President Nixon may have signed the Paris Peace Accords in 1972 to end the United States’s involvement in the Vietnam War, but a University of Rhode Island philosophy professor doesn’t attribute the end of the war to a treaty.
“The Vietnam War would not have stopped without the protests,” Galen Johnson said. When he studied at Wheaton College just outside of Chicago, he was part of between six to 12 protests. His main concerns were surrounding the draft, stopping the war and his school’s mandatory two-year ROTC program for incoming male students.
He was among the nearly 10,000 students who gathered in Grant Park to protest at the 1968 Democratic National Convention. They were protesting against the DNC’s nomination of Hubert Humphrey, a Vietnam War supporter, as their presidential pick.
“[Grant Park] was where the police came at us on horseback and with clubs,” he said. “Word got around that it was happening, and I wanted to be a part of it.”
Johnson said he sees many similarities between the political and protest climate of Nixon’s presidency and our society today.
“When I heard Trump say…‘it’s going to be about law and order,’” Johnson said, “that had very bad echoes for me.”
He explained that phrase was coined by Nixon to describe how he was going to treat protesting students. Nixon authorized the mayor of Chicago’s efforts to allow police to meet protesters with weapons, clubs and tear gas.
Johnson also said he remembers that people, his own father included, said that the protesters wouldn’t accomplish anything. That sentiment, which shares many of the same arguments as anti-protesters today, is completely untrue, according to Johnson. He referenced the Sioux tribe, veterans and protesters who effectively stopped the advancement of the Dakota Access Pipeline in North Dakota this past week.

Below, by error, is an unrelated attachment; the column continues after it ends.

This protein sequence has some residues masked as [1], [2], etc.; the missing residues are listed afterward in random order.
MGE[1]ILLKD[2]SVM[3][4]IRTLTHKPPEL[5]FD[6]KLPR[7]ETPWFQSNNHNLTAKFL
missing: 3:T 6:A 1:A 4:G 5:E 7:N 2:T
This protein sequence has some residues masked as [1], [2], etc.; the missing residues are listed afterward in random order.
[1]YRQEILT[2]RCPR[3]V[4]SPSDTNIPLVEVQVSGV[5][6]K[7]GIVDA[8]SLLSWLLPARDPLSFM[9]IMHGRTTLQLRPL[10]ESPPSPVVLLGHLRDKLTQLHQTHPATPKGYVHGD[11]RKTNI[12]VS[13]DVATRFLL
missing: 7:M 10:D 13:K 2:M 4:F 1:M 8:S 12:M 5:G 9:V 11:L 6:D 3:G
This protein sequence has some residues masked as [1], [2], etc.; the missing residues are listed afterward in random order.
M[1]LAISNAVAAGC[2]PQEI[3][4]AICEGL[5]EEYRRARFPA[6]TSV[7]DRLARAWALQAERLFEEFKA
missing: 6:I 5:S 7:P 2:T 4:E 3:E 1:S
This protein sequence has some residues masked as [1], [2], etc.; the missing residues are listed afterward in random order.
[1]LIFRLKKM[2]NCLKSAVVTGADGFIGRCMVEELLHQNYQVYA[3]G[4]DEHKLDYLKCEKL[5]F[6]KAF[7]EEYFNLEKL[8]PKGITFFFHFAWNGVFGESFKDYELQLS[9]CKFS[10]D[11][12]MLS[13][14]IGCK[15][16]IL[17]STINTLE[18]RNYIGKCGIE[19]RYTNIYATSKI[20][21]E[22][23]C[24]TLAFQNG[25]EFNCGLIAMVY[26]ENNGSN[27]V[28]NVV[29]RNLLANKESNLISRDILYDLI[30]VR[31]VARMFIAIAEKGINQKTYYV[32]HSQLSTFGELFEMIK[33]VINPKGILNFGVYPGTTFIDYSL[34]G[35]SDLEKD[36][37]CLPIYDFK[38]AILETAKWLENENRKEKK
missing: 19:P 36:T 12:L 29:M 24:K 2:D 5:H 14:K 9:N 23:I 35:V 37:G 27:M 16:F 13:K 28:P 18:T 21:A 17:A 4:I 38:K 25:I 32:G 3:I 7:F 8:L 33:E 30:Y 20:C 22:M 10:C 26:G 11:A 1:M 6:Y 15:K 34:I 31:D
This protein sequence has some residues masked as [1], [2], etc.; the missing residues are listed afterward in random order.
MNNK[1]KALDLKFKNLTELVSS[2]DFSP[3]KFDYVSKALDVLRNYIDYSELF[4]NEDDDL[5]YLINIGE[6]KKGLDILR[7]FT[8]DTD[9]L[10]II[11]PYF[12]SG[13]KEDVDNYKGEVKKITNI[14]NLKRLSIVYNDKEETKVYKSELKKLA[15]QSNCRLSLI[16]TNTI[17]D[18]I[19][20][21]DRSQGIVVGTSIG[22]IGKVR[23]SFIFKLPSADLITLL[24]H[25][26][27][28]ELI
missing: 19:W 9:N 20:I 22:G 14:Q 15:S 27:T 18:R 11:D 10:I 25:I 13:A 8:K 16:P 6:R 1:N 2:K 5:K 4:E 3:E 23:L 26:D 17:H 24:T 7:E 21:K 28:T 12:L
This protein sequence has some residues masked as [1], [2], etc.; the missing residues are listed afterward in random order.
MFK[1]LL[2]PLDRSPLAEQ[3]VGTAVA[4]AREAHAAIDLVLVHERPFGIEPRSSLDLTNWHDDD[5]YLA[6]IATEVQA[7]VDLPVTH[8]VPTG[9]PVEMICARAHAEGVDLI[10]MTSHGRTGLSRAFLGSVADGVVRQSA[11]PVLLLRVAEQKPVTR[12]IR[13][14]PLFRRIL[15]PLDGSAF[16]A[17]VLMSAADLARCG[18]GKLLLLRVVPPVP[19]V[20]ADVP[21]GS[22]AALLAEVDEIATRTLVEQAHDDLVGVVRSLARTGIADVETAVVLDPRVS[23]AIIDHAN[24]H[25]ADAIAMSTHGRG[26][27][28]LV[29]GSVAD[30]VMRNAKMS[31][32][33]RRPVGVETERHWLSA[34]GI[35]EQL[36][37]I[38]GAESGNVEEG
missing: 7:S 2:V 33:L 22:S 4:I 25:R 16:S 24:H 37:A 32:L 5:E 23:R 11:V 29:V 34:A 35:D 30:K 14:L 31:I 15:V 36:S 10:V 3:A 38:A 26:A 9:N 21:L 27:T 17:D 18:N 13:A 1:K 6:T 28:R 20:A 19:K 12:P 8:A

“That’s a small example of people standing up and saying ‘no, this is wrong,’” Johnson said, and it worked.
To refute arguments that protesting is “a bunch of people whining,” Johnson said that “a knowledge of history is very important.” Additionally, talking to people who have experience protesting or witnessing other parts of history is critical, according to Johnson.
“It’s also about injustice,” he added. “This is not whining.”
On his own college campus, when Nixon escalated the war from Vietnam to bombing Cambodia, Johnson said he remembers he and his classmates “shut the place down.” Frustrated by the advancement of the war, students gathered on their quadrangle and blasted rock music to interrupt classes. People gave speeches, and even professors came out to join the protest, he said.
Cambodia and the DNC incidents were only heightened by the Kent State Shootings, where unarmed students were shot by soldiers on their college campus during a protest.
“[It was a] situation where we just weren’t going to stop [protesting],” Johnson said.
Johnson is firm in his beliefs that protesting does influence change, and definitely helped stop the war. He says that the most important parts of a successful protest are numbers and news media presence. In his experience, the problem with some protests is that they seldom turn into movements, like the Occupy Wall Street, he said, which died out.
The key to turning these protests into movements is connecting with other people, and organization, he explained, but you must take instances of standing up to injustice from a local level to a national level.
“You just do it. Talk about it,” he said. It’s uncomfortable, and inconvenient to protest, he adds. But that’s the point.
So where should protesters in this age go from here? Well, Johnson thinks we’re at an opportune moment in history.
“Bring it on,” Johnson said. “I mean it. Organize. In my opinion, both national parties are bankrupt. The Trump election is so strange that the republican neo-conservative and the democratic neo-liberal ideologies are ended. So we need new ideas. Just get in touch with each other, try to talk about it. Those pipeline people were serious.”